If the sole purpose of a broker is simply to buy and sell for others, why would they go bankrupt in the stock market crash? It's not like they have money invested in the cause, they just play with other people's money (or am I misunderstanding?)
To expand on Schwern's answer somewhat, using leverage as a trader works more or less like this:
Scenario 1: you have $1k of play money and use it to buy stocks. The market goes up 10%. You sell. You now have $1.1k. Net gain: $100, minus some transaction fees.
Scenario 2: you use $1k as collateral for a loan to bring your play money to $10k. The stocks go up 10%. You sell. You now have $11k. Repay the loan. Net gain: $1k, minus some financial fees and some transaction fees.
Suppose now that, in the above two scenarios, the market goes down 10% instead. The first sets you back $100; the second wipes you out.
Suppose finally that the market goes down 20% instead. In the second scenario you're not only wiped out; you also owe whoever loaned you money an extra $1k. That whoever usually is your broker, and that is how they lost money.
If they did, it would be because of the practice of buying on margin, a form of loan from your broker where you use the stocks themselves as collateral. This allows you to buy more stock than you have cash on hand. If the price goes up, you get even richer and sell some of the stock to pay off the loan. If the price of the stock falls, you'll find yourself suddenly owing a lot of money to your broker; a margin call.
This is still the norm today. The major difference is the Federal Reserve has stricter regulations on how much you can buy on margin. Now it's 50%. Then it could be up to 90%.
According to Wikipedia, brokerages were also lending a lot of money. More than could ever be repaid. The whole thing was a pyramid scheme that required the stock market value to continue to rise to support itself.
By August 1929, brokers were routinely lending small investors more than two-thirds of the face value of the stocks they were buying. Over $8.5 billion was out on loan, more than the entire amount of currency circulating in the U.S. at the time.
When the market started to fall and the brokers made margin calls people had to sell their stocks to their brokers. The more they sold the more the price dropped. With such high margins the value of the stock would quickly fall below what they owed. As stock prices fell, more margin calls would happen, prices would fall further. As the value of stocks continued to fall, less and less people would be able to repay their brokers. The brokers would have to sell their own assets to cover.
Brokers went bust due to an aspect of investing that isn't often covered by mainstream media: the margin call.
When you buy stocks on margin, meaning you're borrowing the money to buy a lot of the stocks, who puts up the rest of the money? The broker.
Buy $10k worth of stock at the 15% margin allowable in the 1920's, and you only paid $1500. So if it goes up in price, you get 100% of the increased price. Wow, isn't that great?
But, if it goes down below what you paid the 15% on, you eat 100% of the loss, and you're expected to pay the difference right now so the broker doesn't lose their equity. That's the margin call... in those days, it was literally a call from the broker you didn't want to get.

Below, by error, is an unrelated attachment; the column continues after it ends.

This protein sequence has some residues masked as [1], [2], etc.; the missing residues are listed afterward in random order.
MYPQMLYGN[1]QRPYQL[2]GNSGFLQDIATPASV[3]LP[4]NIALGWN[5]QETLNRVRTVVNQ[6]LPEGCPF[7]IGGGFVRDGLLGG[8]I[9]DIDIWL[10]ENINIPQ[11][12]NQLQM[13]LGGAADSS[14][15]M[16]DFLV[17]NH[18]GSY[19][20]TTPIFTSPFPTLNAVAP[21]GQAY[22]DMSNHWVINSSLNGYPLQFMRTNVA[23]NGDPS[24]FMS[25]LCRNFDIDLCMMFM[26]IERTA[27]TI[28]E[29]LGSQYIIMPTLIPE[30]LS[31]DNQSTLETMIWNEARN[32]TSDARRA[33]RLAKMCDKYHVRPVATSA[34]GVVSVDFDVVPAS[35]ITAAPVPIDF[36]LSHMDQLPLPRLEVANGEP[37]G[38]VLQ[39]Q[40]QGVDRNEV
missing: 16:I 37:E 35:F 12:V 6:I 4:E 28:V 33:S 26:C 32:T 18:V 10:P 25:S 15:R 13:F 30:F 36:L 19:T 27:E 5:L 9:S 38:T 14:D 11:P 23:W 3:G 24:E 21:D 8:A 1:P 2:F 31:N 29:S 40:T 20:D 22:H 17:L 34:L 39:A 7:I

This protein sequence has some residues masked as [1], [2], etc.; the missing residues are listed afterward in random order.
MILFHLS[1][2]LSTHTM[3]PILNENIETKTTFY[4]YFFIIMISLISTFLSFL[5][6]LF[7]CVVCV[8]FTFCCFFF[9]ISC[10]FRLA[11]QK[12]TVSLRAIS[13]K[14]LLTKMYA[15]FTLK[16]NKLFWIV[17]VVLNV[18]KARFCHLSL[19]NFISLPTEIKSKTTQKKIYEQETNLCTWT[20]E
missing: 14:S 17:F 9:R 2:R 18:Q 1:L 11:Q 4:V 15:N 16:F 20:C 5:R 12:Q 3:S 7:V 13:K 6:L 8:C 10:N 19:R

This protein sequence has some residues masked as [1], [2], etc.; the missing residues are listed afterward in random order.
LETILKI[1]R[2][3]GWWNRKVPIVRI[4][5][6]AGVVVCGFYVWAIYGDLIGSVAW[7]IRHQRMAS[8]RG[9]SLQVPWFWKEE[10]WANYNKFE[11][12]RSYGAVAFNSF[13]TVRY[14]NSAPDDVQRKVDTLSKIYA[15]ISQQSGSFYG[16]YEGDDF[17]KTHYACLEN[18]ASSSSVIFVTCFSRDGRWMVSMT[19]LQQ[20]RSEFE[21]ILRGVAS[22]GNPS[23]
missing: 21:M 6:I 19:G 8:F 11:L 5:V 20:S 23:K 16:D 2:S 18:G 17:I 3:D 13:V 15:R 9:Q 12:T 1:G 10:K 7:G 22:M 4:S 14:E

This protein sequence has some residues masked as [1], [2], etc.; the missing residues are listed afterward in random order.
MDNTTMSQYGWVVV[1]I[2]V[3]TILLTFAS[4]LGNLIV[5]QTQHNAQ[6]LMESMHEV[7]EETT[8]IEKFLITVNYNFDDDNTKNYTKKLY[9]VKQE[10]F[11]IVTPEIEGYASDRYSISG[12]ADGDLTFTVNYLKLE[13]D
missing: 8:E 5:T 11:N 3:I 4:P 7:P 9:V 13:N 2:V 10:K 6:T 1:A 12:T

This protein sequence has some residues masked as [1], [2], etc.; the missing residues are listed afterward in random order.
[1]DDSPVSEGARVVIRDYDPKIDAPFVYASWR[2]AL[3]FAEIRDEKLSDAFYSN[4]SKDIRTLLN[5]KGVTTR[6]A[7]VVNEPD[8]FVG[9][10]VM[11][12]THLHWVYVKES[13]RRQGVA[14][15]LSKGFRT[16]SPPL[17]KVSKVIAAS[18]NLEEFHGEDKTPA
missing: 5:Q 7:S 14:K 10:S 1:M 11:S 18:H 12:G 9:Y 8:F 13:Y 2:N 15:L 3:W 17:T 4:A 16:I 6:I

If your $10k of stock you only put up $1500 for drops to $8k, you now owe your stockbroker another $2k, and you get nothing for that $2k, just the stock you thought you owned. You do have that $2k, don't you? Or did you buy more stock on margin with that, figuring you'd cash in even more? Oops, looks like you'll have to sell off some of your other stock to make that margin call, only your other stock has just plunged in value, so you have margin calls on that, too.
This worked well as long as a lot of people were pouring money into the market and it kept going up. It doesn't work well if the stock prices drop. That tends to spook margin investors into selling everything just to limit their losses, especially if they only put up 15% to buy in but are on the hook for 100% if the price drops.
And if the market in general consists mostly of margin investors, as it did in the 1920's, even a small overall stock drop can spook a lot of people into selling, which accelerates the price drop because there aren't that many buyers...
If you wonder why some investors even today will sell stock that slips just a little, that's one reason why. They bought on a 50% margin, and want to limit their losses.
So that's what happened in 1928... prices started to drop, people started selling to cover their margin calls, no one was buying, the price really dropped, even more margin calls. You, who put up $1500 for $10k of stock that's only worth $1k now, don't have $9k, so you default on your broker.
And your broker... um... went broke because most of their clients couldn't make good on the margin calls. Add in the fact that the 1920's broker was getting their money that they loaned you by borrowing on their stocks (which were also highly inflated in value), and the whole thing became a house of cards that collapsed, because there wasn't nearly the hard currency backing the market up that everyone thought there was.
To a degree, this was mirrored in the 2007 real estate crash. Inflated prices, speculators borrowing beyond their means, and when real estate prices plummeted, the banks and investment houses that put up the mortgage expect you to pay the difference between what they loaned and what the house is now worth (it's in the mortgage agreement, in the fine print), and you don't have that money.